Why is this such a big deal? It’s such a big deal because states like Hawaii, New Jersey, and others have prohibitions on defensive weapons that are either non-lethal or less than lethal, which all should be available to an individual for use as they see fit to arm themselves legally. 

New Jersey, for example, has similar prohibitions. However the “slug shot”, also known as a “slung shot”, mentioned in Hawaii’s law was changed to “slingshot” in NJ’s law, inadvertently or out of ignorance when it was written. In NJ Bart Simpson and Dennis the Menace would be criminals. 

Further insult to injury, the only defensive weapon available to the peasants in the land of 1000 diners outside of the home, up until the lessening of carry restrictions, which is listed in statute that’s acceptable for self-defense is ¾’s of an ounce of pepper spray. While electric weapons have been decriminalized in the Garden State, the statute has yet to be changed to align with the former fact.

The mentioned electric weapon prohibition lifting in New Jersey, as well as in Hawaii and other jurisdictions across the country were all also litigated by attorneys Alan Beck and Stephen Stamboulieh. They have an impeccable track record of systematically tearing down regulations set forth by overreaching governments. Most of the jurisdictions that the team operates in are akin to a battered partner saying “They beat me because they love me”, with of course the governmental agency relishing in the fact that their subjects are left defenseless while they get pummeled by both criminals and the government.


I reached out to Beck for comment about the filing and he noted the unconstitutionality of the law as it stands.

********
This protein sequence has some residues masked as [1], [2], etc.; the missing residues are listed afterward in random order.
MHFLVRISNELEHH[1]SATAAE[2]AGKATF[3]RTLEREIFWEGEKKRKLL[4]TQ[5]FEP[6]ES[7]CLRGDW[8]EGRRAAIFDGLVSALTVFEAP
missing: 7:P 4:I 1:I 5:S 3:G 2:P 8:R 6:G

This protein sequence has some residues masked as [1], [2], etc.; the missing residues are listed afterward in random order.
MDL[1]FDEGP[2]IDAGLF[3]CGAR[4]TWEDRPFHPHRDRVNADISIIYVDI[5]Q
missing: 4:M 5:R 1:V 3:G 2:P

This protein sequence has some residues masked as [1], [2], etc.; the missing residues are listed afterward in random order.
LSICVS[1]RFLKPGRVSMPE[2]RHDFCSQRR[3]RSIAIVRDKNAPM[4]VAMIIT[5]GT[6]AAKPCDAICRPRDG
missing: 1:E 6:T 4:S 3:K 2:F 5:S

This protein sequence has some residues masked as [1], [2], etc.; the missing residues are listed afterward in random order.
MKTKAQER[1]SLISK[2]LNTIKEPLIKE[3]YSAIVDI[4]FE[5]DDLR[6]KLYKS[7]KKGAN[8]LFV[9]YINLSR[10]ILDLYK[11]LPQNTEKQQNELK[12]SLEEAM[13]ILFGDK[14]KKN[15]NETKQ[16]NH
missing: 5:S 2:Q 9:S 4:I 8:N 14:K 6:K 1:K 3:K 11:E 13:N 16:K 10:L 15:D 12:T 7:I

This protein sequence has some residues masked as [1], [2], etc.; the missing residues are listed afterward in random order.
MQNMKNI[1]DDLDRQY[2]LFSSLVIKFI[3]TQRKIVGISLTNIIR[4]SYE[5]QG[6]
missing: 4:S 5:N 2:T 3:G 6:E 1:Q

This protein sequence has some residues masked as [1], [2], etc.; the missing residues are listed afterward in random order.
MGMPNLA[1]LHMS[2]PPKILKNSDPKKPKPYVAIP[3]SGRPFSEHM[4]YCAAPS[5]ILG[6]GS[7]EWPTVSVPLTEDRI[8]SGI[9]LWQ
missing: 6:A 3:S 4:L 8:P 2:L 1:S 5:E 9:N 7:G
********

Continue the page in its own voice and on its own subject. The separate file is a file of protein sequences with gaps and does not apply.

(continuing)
“In Bruen, the Supreme Court made it clear governments can not ban the carrying of protected arms.  Hawaii’s ban on the carrying of batons is blatantly unconstitutional” – Alan Beck

It’s truly commonsense that if a lethal arm such as a pistol or other firearm is perfectly acceptable to use in defense of self or others, these other options should be too. The mentality needs to shift concerning weapon possession in this country. With all this emphasis on criminal justice reform and bail reform, the tools for people to be able to defend themselves however they wish need to be returned to them.

The focus, which 2nd Amendment supporters have been saying for years, should not be on the weapon but on the criminal and criminal act. Simply carrying a baton, slingshot, pistol, etc. and being charged for it is essentially mopery.

Seeing measures like this continue to work their way through the courts is encouraging and depressing all at the same time. While it’s important that we fight to regain every available right we’ve lost, it’s also oh so depressing knowing that states like Hawaii won’t just willingly change with the times. We’ll be following this case as it proceeds through the system and report back with any new findings.